This is a variation of the traditional grip where everything is the same as above except the left hand’s pointer finger is pointing down to the ground. Golfers have success using this grip when their wrists are breaking down at impact. Having the pointer finger of the left hand will help lock the wrists and keep the hands working together. Check out the picture below for a demonstration!
Traditional with hands closer to each other. This is a variation of the traditional grip where your left hand is the same as in the traditional grip, but your right hand is higher up on the grip, just slightly below your left hand. Your palms will be facing each other. Students have success using this grip when the right hand is taking over the stroke. This grip also allows both hands to work together. Check out the picture below for a demonstration!
This putting grip is left hand low for right handed players. Holding the grip of the putter softly in the palms of your hands but reversing the order of your hands. In the switch grip, your left hand is below your right hand. Just as with the traditional grip, your palms still face each other and the palm of your right hand still faces the target of your putt. This is often used as a training method to learn how to lead with your left arm, which is important for players that feel like they have to hit the ball with their right hand. If you notice that the ball is bouncing right after you putt, then you are likely adding loft at impact. A switch grip should help you decrease the loft of your putter and get your ball rolling better on the green. Check out the picture below for a demonstration!
The claw grip essentially involves holding the putter in a “claw” like manner with your right hand and holding it normally with your left hand. Since you want your wrists to stay in a straight line, the claw grip is great for players that “flip” at the ball with their wrists. The claw grip also allows players to use the shoulder socket to push the nondominant arm and putter down the target line. Sometimes using the shoulder socket is a more natural muscle group to use for players. Check out the picture below for a demonstration!
I recommend starting off with the traditional grip and sticking with that for a while until your patterns of problems become clear. Once you’ve collected data on where or why you are missing, you can experiment with other grips until you find one you feel comfortable with.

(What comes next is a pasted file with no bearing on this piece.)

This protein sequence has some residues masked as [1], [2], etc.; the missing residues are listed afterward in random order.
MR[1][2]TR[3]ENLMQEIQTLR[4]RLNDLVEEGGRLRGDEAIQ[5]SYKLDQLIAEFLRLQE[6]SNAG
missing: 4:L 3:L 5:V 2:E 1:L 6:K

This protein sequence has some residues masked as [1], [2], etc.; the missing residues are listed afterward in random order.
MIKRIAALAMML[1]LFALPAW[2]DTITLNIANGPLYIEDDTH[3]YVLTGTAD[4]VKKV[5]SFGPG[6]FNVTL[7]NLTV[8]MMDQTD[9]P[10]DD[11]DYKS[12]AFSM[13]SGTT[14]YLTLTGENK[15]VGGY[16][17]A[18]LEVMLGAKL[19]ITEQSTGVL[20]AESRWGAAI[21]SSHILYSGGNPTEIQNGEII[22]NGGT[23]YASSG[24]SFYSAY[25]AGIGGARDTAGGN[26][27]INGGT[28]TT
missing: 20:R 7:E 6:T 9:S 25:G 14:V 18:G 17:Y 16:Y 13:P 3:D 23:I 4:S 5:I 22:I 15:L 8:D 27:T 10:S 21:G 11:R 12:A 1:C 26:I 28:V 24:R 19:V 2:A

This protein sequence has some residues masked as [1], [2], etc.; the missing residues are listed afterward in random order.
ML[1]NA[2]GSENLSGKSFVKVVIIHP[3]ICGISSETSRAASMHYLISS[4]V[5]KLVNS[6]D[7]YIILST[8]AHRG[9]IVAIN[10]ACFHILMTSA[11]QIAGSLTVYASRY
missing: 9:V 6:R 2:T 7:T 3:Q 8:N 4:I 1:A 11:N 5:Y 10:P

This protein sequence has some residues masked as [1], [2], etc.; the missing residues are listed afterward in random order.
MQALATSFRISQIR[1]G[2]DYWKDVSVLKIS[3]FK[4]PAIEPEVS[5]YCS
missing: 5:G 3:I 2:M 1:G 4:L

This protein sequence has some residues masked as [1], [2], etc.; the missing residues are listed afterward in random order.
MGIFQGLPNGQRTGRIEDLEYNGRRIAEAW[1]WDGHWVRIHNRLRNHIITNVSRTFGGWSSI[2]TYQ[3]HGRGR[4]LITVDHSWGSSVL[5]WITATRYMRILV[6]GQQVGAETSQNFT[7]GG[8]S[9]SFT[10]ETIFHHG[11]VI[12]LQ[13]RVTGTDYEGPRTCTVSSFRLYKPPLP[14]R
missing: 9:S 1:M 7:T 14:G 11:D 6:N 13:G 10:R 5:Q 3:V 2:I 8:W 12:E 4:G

Lastly, let’s talk about the proper ball position when setting up a putt. Ball position is where you place the ball in relation to your feet. It typically depends on whether you are right or left eye dominant. Like you see in the first picture below, if you are right eye dominant, you should play the ball more in the middle of your stance (think in line with your belly button). As pictured in the second picture below, if you are left eye dominant, the ball should be more towards the target side (left foot) for a right handed player. This difference isn’t huge, just a couple inches which makes sense, your eyes aren’t that far apart!
If you're left handed, the reverse is true. If you’re left eye dominant, it should be in the middle of your stance and if you’re right eye dominant, it should be more towards the target side (right foot).
I realize that this seems like a lot to think about. The beautiful thing about getting into the proper putting position is that you will see a lot of overlap with the proper set up on a full swing as well. These things will seem strange or awkward at first but the more you do them, the more they will become second nature. The set up truly is the foundation to rolling good putts, so take the time to get comfortable in your stance. At the end of the day, golf is all about feeling comfortable, having a good time, and making some putts!